10 Vegetables That Have Killed Humans

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We’ve always heard great things about vegetables. They tend to be low in fat and calories and high in dietary fiber and vitamins. Our parents made us finish our broccoli before we could have dessert, and opting for a salad with your meal is a much healthier choice than ordering a side of fried cheese curds.

The USDA recommends filling more than one-quarter of your plate with green goodness to maintain a healthy diet. However, not all vegetables have the squeaky-clean records suggested by their reputations. Here are 10 vegetables that have caused human deaths.


10. Zucchini

Home gardeners who grow this popular summer squash often end up with an abundance of extra zucchini, leading them to share their harvest with friends and family. In 2015, an elderly German couple received some homegrown zucchini from their neighbor. Ludwig and Inge used the squash to prepare a stew for dinner, though it ended up tasting quite bitter.

The couple fell ill that night, suffering from severe gastrointestinal symptoms. Ludwig’s face turned a sickly shade of yellow before they were both rushed to the hospital.[1]

At the hospital, Inge and Ludwig were diagnosed with severe poisoning. It resulted from cucurbitacin, a toxic substance that can occur in plants of the Cucurbitaceae family, which includes pumpkins, melons, and squash.

The bitter taste of the stew was an indicator that the toxin was present. Inge had eaten less of the stew because of the taste and was therefore able to recover. Ludwig had cleared his plate and ingested much more of the toxin, so medics were unable to save him.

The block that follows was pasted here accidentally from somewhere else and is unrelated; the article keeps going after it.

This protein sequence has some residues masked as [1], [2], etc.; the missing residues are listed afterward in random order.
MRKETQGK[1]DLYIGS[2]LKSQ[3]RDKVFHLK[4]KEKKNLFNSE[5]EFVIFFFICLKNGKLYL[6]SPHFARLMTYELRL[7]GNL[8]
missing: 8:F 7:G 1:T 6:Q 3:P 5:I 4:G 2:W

9. Red Chilies

Aspiring chef Andrew Lee from Edlington, England, died after eating a large helping of red chilies. In 2008, Lee challenged his girlfriend’s brother to see who could stand to eat the spiciest sauce. Lee prepared a tomato sauce made with red chilies grown in his father’s garden. It seems that Lee should have won the contest because he downed an entire plateful of the peppery concoction. But his victory came at a cost.

That night, Lee complained of intense discomfort and itching before falling asleep. The following morning, he was discovered lying unresponsive on the floor. It appeared that he had suffered a heart attack. When paramedicswere unable to revive him, he was pronounced dead at the scene.

Lee, who worked as a forklift driver, had recently passed a medical examination at work and was in perfect health before the incident. The postmortem showed that he had no preexisting heart problems.[2]

Scientists suspect that Lee had an overwhelming allergic reaction based on the itching he experienced. Even if Lee had eaten chilies before with no ill effects, ingesting such a large amount could have triggered an allergic reaction that smaller amounts did not.

Chilies contain capsaicin, an active chemical that has a range of toxic effects in high doses and has been proven to cause damage to the stomach lining in animals. Damage to Lee’s stomach lining would have exposed his bloodstream directly to the chemical, possibly prompting an allergic reaction.

A severe allergic reaction can lead to anaphylactic shock, an extremely dangerous condition that requires immediate treatment. When left untreated, anaphylactic shock can result in fatal complications, including brain damage and heart failure.

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